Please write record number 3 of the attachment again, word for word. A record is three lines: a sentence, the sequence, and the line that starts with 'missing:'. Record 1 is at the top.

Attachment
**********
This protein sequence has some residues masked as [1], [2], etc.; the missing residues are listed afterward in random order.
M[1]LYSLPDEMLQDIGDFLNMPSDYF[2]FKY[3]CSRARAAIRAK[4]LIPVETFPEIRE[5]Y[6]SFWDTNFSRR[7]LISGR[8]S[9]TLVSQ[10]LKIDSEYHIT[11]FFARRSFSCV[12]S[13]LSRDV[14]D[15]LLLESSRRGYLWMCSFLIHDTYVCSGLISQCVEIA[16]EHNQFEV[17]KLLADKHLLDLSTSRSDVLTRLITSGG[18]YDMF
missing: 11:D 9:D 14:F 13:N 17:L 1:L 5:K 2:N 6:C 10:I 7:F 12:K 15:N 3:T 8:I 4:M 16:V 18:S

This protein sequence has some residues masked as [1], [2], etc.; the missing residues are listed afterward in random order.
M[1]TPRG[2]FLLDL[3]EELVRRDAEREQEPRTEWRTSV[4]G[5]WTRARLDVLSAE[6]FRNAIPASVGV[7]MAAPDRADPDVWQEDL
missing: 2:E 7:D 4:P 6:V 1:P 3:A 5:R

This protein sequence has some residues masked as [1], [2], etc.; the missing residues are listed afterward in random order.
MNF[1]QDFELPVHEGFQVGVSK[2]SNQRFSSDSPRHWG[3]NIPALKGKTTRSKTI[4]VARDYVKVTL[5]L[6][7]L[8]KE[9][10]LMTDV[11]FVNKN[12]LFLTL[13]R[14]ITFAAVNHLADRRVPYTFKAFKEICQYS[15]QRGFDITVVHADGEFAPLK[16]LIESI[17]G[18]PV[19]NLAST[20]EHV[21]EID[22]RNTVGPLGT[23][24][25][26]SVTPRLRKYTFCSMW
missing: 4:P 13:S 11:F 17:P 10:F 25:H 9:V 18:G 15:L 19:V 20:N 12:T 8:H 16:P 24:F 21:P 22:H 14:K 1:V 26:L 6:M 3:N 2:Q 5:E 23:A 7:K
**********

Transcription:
This protein sequence has some residues masked as [1], [2], etc.; the missing residues are listed afterward in random order.
MNF[1]QDFELPVHEGFQVGVSK[2]SNQRFSSDSPRHWG[3]NIPALKGKTTRSKTI[4]VARDYVKVTL[5]L[6][7]L[8]KE[9][10]LMTDV[11]FVNKN[12]LFLTL[13]R[14]ITFAAVNHLADRRVPYTFKAFKEICQYS[15]QRGFDITVVHADGEFAPLK[16]LIESI[17]G[18]PV[19]NLAST[20]EHV[21]EID[22]RNTVGPLGT[23][24][25][26]SVTPRLRKYTFCSMW
missing: 4:P 13:S 11:F 17:P 10:F 25:H 9:V 18:G 15:L 19:V 20:N 12:T 8:H 16:P 24:F 21:P 22:H 14:K 1:V 26:L 6:M 3:N 2:Q 5:E 23:A 7:K